Joe Jordan | Nebraska Watchdog
The fight over serial killer John Joubert’s 30-year-old drawings depicting “violent acts” against children isn’t over yet.
Late Friday, Nebraska Attorney General Jon Bruning asked the state appeals court to keep the drawings out of the hands of author-former Omaha news anchor Mark Pettit.
“Using those drawings to profit from the horrific acts and thoughts of a convicted murderer is wholly inappropriate,” Bruning told the Lincoln Journal-Star.
A Lincoln judge ruled in June that Pettit would be allowed to “inspect, examine and reproduce” the drawings within 60 days.
Pettit has told Nebraska Watchdog he’s not sure he’ll include the illustrations in a revised edition of his 1990 book “A Need to Kill” but says he does plan to turn the artwork over to the FBI for its analysis.
“This isn’t about money it’s about the truth.”
Joubert died in Nebraska’s electric chair in 1996 after confessing to the 1983 slayings of 12-year-old Christopher Walden and 13-year-old Danny Joe Eberle—murders that found Omahans terrorized for weeks until Joubert’s arrest. Following his arrest Joubert also admitted killing 11-year-old Richard Stetson of Portland, Maine in 1982.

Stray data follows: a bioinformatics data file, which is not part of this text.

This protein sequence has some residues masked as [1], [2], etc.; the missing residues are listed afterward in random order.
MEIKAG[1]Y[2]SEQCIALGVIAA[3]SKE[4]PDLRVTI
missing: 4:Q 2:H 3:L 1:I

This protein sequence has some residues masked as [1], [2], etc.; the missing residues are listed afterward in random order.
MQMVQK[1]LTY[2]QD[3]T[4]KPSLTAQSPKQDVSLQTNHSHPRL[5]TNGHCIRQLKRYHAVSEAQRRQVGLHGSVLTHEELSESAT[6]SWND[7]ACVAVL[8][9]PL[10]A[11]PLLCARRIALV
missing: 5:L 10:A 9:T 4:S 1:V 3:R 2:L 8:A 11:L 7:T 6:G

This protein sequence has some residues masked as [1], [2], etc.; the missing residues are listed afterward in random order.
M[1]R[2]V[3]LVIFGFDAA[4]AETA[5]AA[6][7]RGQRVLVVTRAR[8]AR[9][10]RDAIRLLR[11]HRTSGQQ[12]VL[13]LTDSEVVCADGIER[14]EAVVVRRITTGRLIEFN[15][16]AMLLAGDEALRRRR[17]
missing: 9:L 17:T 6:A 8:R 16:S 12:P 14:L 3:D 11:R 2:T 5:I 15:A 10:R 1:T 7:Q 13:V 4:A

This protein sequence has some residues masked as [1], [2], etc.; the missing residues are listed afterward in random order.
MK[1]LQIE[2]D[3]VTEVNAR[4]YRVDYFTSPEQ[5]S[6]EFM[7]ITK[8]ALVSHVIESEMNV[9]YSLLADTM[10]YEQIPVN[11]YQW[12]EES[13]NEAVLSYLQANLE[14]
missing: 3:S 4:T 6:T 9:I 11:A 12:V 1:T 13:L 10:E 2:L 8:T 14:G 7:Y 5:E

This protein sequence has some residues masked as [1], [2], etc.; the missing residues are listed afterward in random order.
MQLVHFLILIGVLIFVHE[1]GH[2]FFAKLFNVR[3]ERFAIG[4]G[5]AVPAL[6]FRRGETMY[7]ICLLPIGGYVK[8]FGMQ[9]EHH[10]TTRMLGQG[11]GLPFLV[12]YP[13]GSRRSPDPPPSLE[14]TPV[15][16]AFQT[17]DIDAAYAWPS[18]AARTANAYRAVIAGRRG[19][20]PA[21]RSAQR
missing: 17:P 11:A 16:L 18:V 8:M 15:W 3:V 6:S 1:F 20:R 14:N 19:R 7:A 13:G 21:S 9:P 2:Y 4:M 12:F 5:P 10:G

District Court Judge Steven Burns ruled the Nebraska Department of Corrections, which confiscated the drawings from Joubert’s cell in 1987, fought their release arguing they posed a threat to prison security.
But the judge, who says Joubert wanted Pettit to have the drawings, disagrees:
“These drawings are nearly 30 years old. The inmate who made them is no longer alive…The court accepts that the drawings may be useful to law enforcement officers in further understanding the psychology of serial killers; at least those similar to Joubert.”
Pettit, who says he’s prepared to fight the case all the way to the Nebraska Supreme Court, tells Nebraska Watchdog that Bruning “should be cleaning up the mess at the Nebraska Department of Correctional Services instead of clogging up the court system in Lincoln.”
The state prison system has been incorrectly calculating sentences and letting prisoners out too early.
Contact Joe Jordan at firstname.lastname@example.org.
Joe can be heard on Omaha’s KFAB radio every Monday at 7:40 a.m. and KHAS-AM in Hastings every Wednesday at 7:30 a.m. and 12:45 p.m.
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